Lawtomatic Newsletter Issue, #118

By Gabe Teninbaum

My name is Gabe Teninbaum (on Twitter at @GTeninbaum).  I'm a professor, as well as the Assistant Dean for Innovation, Strategic Initiatives, & Distance Education, at Suffolk Law in Boston. I'm also a Visiting Fellow at Yale Law School's Information Society Project.  My work focuses on legal innovation, technology, and the changing business of law. Every day, I digest tons of content on these topics. The goal of this newsletter is to curate the most interesting, valuable, and thought-provoking of these ideas and share them with you. 

If you like reading it, please subscribe. You're also invited to forward this to others who you think would benefit. Likewise, please email me with feedback, ideas, and tips so I can deliver what's most valuable to you.

The Appetizer: Sponsors

  • For law students who want to retain more of what they study (2-4x as much vs cramming) and save time (50% less time vs. cramming), the science of spaced repetition is for you. is a tool to help law students & bar preppers learn more using cutting-edge science.  Called the single most effective technique to learn by the American Psychological Association. Named one of the world's Top 20 Legal IT Innovations by ALM.  More than 15,000 users spread across every law school in the U.S.

The Main Course: 5 Things That Made Me Think This Week​

  • Visual Contracts: I got a kick out of this Financial Times piece posted by Bruce Love, which is about using visuals instead of, or in supplementation to, words in contracts. If a picture can say a thousand words, I wonder if, when dropped into a contract, it saves a comparable amount of text (or does it create 1000 new ambiguities that could lead to litigation?). The article actually makes a pretty convincing argument that images have their place in contracts, and I am hoping to see some examples of them in the wild. Hat tip to Rachel Zahorsky who posted about it on LinkedIn.

  • a team of legal tech veterans has launched a new, online, maker-style course intended to teach legal professionals to "apply leverage to your existing legal expertise by creating legal value once, and delivering it widely." Music to my ears. Plus, very meta: teaching people to use leverage by creating a scalable course! And in "it's a small world" news, in describing the origins of the project, co-creator Mike Cappucci posted that it was inspired by a piece written by another co-founder of the project (Dennis Kennedy) that Mike read about in...Issue #1 of this Newsletter! Congrats to the Exponential team: Mike, Dennis, Christie Guimond, and Marc Lauritsen!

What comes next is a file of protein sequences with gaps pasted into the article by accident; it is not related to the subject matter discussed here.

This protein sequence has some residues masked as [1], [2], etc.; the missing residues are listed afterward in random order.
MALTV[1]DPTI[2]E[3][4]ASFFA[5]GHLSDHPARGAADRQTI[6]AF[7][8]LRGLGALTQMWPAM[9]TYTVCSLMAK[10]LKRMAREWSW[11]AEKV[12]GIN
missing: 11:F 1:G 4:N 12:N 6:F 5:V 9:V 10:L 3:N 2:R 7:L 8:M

• Routes to Legal Tech Careers: the legal tech website, Lawtomated (I like the name - no relation!), is running a 6-part series on careers in legal tech, legal ops, and innovation. The second installment has a list of helpful, tactical opportunities to get a foot in the door, from becoming a Microsoft Power User, to participating in Clifford Chance's incubator.

  • LaunchFactory: can't come up with an idea for the next great legal tech startup? No problem. LaunchFactory has pre-vetted ideas and hires entrepreneurs to launch them, providing them with $300,000 in seed capital, domain advisors, incubation tools and office space. Not bad! Bob Ambrogi has a terrific interview with the CEO, Brad Chisum, and Alessandro Rinaldi, who, as director of innovation, leads the ideation of new startups.

  • Jae Um is Unbundling Her Career: Jae is among my favorite writers on legal innovation. Her analysis of industry trends regular gives me plenty of "a-ha" moments, and her ideas are always supported by quality research and data. In a new piece on Legal Evolution, she explains why she has made a counterintuitive career move of leaving a dream job mid-pandemic to create her own path. Her journey is fascinating and er willingness to share her thought process is invaluable.


  • Visualize Value: one of my favorite Twitter follows is Jack Butcher, a designer who publishes simple, black and white graphics at @VisualizeValue do an amazing job of boiling complex concepts into simple line drawings. They're often inspiring - not just for the ideas shared, but for the creativity by which he does it.


#GabeTeninbaum #innovation #legaltech #businessoflaw